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areca palm leaves turning brown

Areca Palm Leaves Turning Brown: Causes And How To Fix The Browning Leaves

We all know that our houses might benefit greatly from a touch of tropical in them. Indoor plants have been around for a long time but sometimes a little touch of outdoors in the house adds a zing to your room in the best possible manner.

But how do we do this? Well, we can start with one of the primary forms of palms that can be brought into the house easily, the Areca Palms! These are the best and one of the easiest plants that can decorate your home.

Here is everything you need to know about them and what to do when your beloved plants come up with a case of brown leaves.

What do we know about Areca Palms?

Decorative Areca palm in interior of room

The Areca Palm goes by many names, including golden cane palm, yellow palm, butterfly palm, or bamboo palm. The plant also goes by the scientific name of Dypsis lutescens. This plant, native to Madagascar, has become quite famous for adding a special vibe to your home.

Though palm trees are available only in a limited outdoor range, once you look for them, you’ll start noticing areca palms in interiors everywhere, from offices to shopping malls.

They are easy to grow and their lush greenery even helps remove some toxins from the air. Also for all those pet lovers out there, these beauties are non-toxic to both dogs and cats.

The plant can thrive at home at temperatures between 16°C to 24°C but sudden, swift temperature changes might harm the plant and can lead to brown spots on the leaves.

These plants also grow taller than a lot of other indoor plants. You can expect them to grow to a height of 6 to 10 feet.

Be careful with the amount of water the plant receives because overwatering and not draining the soil properly is the easiest way to kill this tropical beauty. Plant in well-draining potting soil, in a pot with drainage holes.

The areca palm is a relatively slow-growing indoor plant and would like to be somewhat root-bound, so it should only require repotting every two or three years.

Caring for Areca Palms

When you grow areca palms outdoors, it is important to choose a planting site that has good drainage. Soggy soil will almost always end up in root rot. When you go forward with the houseplant option, a well-draining container is a must-have.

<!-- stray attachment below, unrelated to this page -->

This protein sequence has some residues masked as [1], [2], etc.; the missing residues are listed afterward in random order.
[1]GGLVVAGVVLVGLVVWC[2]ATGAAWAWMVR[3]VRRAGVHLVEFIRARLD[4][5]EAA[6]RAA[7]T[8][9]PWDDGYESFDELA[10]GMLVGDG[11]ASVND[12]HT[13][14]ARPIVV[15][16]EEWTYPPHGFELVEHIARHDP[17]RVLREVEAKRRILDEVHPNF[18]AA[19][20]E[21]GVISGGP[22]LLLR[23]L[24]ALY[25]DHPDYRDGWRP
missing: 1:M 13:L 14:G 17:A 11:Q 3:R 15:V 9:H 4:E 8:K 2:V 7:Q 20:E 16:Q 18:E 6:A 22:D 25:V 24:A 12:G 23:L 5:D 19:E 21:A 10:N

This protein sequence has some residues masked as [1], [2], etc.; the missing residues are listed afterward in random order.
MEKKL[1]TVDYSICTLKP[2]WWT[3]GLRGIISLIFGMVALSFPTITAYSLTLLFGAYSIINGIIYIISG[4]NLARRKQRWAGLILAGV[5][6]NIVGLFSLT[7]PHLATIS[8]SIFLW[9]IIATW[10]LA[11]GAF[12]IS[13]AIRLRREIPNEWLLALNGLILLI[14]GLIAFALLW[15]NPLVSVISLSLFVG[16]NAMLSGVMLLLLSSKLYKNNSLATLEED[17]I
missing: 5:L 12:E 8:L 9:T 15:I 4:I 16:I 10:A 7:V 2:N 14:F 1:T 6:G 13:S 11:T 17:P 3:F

In terms of regular care, you need to water your plant as and when you feel the soil is drying out. In the case of keeping your outdoor palms healthy, it’s especially important to keep them hydrated during hot and dry seasons.

Indoor palms don’t tend to receive enough light unless they are placed near a very bright window. So, your plant will benefit from the occasional exposure to the sunlight when you bring them outdoors for a change.

You should feed both your indoor and outdoor palms throughout the growing season. These plants don’t need much in the way of pruning or trimming. Wait to remove any dying fronds until you see that they are mostly brown, as they still can play a role in photosynthesis.

Light

Outdoors, these plants are known to have an affinity for bright, filtered sunlight, but they also can tolerate full sun. Indoors, your areca plants will do best with bright light exposure from a south-facing or west-facing window. 

Water

Like most other palms, areca palms appreciate moist soil, but they are known to be sensitive to overwatering and cannot tolerate being waterlogged or sitting in a water-saturated potting mix. 

So it is necessary that you let the soil or potting mix dry out slightly between waterings. Areca palms also are sensitive to fluoridated water, so you should go ahead and use distilled water or collected rainwater.

How-to-apply-fertilizer-to-Areca-Palms

Temperature and Humidity

Indoors or outdoors, the plant is known to do its best in average temperatures of 65 to 75 degrees Fahrenheit. It will do just fine planted in the garden in regions where outdoor temperatures don’t usually drop below about 50 degrees Fahrenheit.

When raised as an indoor plant, keep your green friend away from cold windows, air conditioners, and heat sources. And if you place potted plants outdoors during the summer months, be sure to bring them in the house before temperatures dip below 50 degrees Fahrenheit. 

Exposure to sudden cold bursts can also cause dark spots to form on the leaves.

High humidity is a necessity when it comes to keeping an areca palm looking its best. The plant will get acclimated to normal indoor humidity. But if the air happens to be too dry, it is common for the leaf tips to turn brown.

Fertilizer

The areca palm is not like many other indoor plants and appreciates being fed properly and requires fertilizing from months of spring to early fall with a liquid fertilizer, following label instructions. 

Make sure that you don’t feed it during the late fall and winter because the plant is dormant during these months.

areca-palm-fertilizer

Areca Leaves turning brown

Although a wonderful and supposedly hardy indoor plant, the plant is still not invincible. The leaves of your plant might turn brown due to overwatering, underwatering, insufficient light, overfertilizing, fluoridated or chlorinated water, pests, low humidity, etc.

You must identify the cause is essential to help you fix the problem.

Overwatering

Areca Palms are not very forgiving when it comes to the plant being overwatered. If you let the plant is left to sit in waterlogged soil for long, root rot will set in. when this happens, the plant is unable to absorb the water and nutrients that it needs to grow and thrive, and you might notice brown tips, leading to brown leaves, and eventually browning of the entire foliage of your plant.

It is essential to plant these in well-draining soil. You can use a peat-based potting mix with added perlite to increase drainage. Use a pot that has enough space to prevent the pot from tipping over, but is not so large that the soil takes forever to dry out. 

Also, note that it is essential to plant an Areca Palm in a pot that has some drainage holes.

Bear in mind that the amount of light and heat that your plant is exposed to will decide how long the potting medium takes to complete. Try and water your Areca Palm thoroughly every time you drench the soil, to prevent fertilizer salt build-up.

Underwatering

The slip side of this coin is that insufficient water can also cause brown tips and leaves on your Areca Palm. The plants are known to like fairly moist, but not waterlogged soil like most other plants we know, and once the soil dries out, they will start displaying signs of stress.